Friday, November 23, 2007

Yeah, twelve.

So here I am, writing about air travel.

It's one of the oldest gags in the book. Pick any working comedian and I guarantee he'll have an airplane bit. That and a donut bit. Planes and donuts, the litmus test of humor.

And why those two things? I guess when you spend more than an hour in a small seat with a bunch of people you don't know, trying to read a book over the sound of enormous jet engines and waiting for a light to go off so you can get up and use the bathroom, your mind tends to wander. Engineers sit there and analyze the design of the airplane, accountants guess how much the people around them make, and comedians exaggerate the absurdities of this shared daily experience.

But donuts? That I don't have an answer for.

First of all, I need to admit that flying seriously creeps me out. Airports are the only place in the world where George Orwell's dark vision of the future has come absolutely true. Everything is white and sanitary, there are security check points and all the food comes in little rationed packs. And the whole thing is exactly like a "1984" government, just a big system to sort people and control what they do. When you arrive you check in so they can assign you a number on a piece of paper, and you've got to carry that paper around, get the guard to look at it and mark it with his pen, and you'd better not lose that piece of paper with your number on it or you're screwed. You, and only you, can carry that paper from the place where the guard is to the gate you've been assigned. Now sit down and don't let anyone else handle your bag. The icing on the paranoid socialist cake is the "HAL 9000" voice constantly reminding you of the current threat level, and how you'd better not have more than the allowed ounces of fluid in your bag.*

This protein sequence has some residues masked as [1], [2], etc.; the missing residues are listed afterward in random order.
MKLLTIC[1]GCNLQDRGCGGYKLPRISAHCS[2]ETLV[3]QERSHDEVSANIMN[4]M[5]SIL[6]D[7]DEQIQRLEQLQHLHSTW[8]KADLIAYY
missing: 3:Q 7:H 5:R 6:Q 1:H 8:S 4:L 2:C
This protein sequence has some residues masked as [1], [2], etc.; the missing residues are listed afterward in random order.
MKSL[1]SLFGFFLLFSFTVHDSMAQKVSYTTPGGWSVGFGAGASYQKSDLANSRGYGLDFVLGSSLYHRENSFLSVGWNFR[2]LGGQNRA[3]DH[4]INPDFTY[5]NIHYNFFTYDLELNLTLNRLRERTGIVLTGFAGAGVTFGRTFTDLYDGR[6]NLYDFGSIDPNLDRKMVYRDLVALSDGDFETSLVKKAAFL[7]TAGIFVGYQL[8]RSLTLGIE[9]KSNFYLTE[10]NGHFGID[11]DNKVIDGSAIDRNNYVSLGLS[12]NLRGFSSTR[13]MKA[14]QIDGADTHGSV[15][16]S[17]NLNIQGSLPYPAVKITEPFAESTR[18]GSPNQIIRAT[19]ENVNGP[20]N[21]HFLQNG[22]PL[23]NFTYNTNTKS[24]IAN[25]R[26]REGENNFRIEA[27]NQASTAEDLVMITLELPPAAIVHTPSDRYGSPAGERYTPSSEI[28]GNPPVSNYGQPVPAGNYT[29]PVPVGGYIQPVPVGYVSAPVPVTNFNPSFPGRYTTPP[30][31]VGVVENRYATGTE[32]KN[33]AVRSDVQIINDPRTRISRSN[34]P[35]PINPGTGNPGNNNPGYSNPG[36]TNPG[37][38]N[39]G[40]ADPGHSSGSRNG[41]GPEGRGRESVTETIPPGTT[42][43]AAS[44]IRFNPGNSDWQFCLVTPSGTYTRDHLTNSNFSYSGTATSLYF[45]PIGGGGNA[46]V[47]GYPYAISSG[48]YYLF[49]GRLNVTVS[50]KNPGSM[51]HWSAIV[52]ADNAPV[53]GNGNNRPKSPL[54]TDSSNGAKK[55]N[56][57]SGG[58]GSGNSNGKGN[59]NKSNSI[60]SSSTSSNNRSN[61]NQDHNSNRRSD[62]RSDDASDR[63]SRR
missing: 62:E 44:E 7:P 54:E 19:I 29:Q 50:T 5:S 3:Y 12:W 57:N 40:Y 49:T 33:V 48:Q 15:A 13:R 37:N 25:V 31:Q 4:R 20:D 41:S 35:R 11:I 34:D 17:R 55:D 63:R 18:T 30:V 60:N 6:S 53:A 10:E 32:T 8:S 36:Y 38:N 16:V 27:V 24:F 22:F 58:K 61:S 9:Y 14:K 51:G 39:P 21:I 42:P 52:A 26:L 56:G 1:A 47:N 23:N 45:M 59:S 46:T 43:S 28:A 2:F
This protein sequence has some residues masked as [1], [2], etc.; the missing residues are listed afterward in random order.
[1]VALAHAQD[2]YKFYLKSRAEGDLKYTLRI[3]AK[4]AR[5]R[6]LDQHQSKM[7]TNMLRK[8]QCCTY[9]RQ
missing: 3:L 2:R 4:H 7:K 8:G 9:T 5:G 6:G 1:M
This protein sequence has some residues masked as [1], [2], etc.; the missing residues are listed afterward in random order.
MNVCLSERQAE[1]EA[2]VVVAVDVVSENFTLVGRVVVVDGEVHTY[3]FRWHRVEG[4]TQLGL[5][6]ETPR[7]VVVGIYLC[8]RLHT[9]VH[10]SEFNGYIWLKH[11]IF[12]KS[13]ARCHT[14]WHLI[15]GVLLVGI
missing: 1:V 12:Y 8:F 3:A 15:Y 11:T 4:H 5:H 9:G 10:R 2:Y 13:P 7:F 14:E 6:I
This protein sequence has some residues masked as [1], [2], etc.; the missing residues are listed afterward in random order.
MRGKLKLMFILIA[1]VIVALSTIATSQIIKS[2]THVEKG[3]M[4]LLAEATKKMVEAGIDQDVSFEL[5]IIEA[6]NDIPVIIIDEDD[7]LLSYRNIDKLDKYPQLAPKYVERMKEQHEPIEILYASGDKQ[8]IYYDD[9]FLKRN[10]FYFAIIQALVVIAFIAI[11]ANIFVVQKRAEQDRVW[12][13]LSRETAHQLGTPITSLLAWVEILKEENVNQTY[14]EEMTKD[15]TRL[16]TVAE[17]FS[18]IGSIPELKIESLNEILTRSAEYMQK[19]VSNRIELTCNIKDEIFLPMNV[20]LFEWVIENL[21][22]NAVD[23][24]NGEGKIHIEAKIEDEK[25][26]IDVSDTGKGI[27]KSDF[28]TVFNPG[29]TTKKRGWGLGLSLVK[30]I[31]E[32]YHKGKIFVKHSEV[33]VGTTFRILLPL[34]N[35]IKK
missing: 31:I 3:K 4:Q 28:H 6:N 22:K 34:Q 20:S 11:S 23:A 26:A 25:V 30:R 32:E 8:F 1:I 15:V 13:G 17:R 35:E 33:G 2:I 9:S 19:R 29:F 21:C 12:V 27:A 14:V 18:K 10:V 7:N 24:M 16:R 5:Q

On my flight out, I was seated next to a child. There was also a child on the other side of me, across the aisle. There was also a child in the seat behind me.

I'm not joking. Sweet Lord I wish I were joking. I was annoyed, angry, and trapped in a cliché.

"Oh please, please just take off so I can turn my mp3 player on." And at that moment I looked down at the device, and understood why the fine people at Creative called their product line "Zen."

But this brings up an interesting point. Parents are allowed to hold a child on their laps during airplane flights. So, conceivably, an adult's arms are strong enough to hold a small child securely in place if there's turbulence or a fiery crash. And if that's the case, shouldn't we be able to do away with seat belts in favor of the "hold on real tight" method?

No? Well then I guess the seat belts aren't really about safety, they exist just to make people sit down and stay out of the way. Like the little piece of paper, it's just another form of control.

"Your stewardesses will be by shortly with your soda and pretzel rations. The in-flight movie today will be the 'two-minutes hate."

*Is this a legit security concern, airline? Or are you just trying to sell more sodas at the gates? Come on, fess up.

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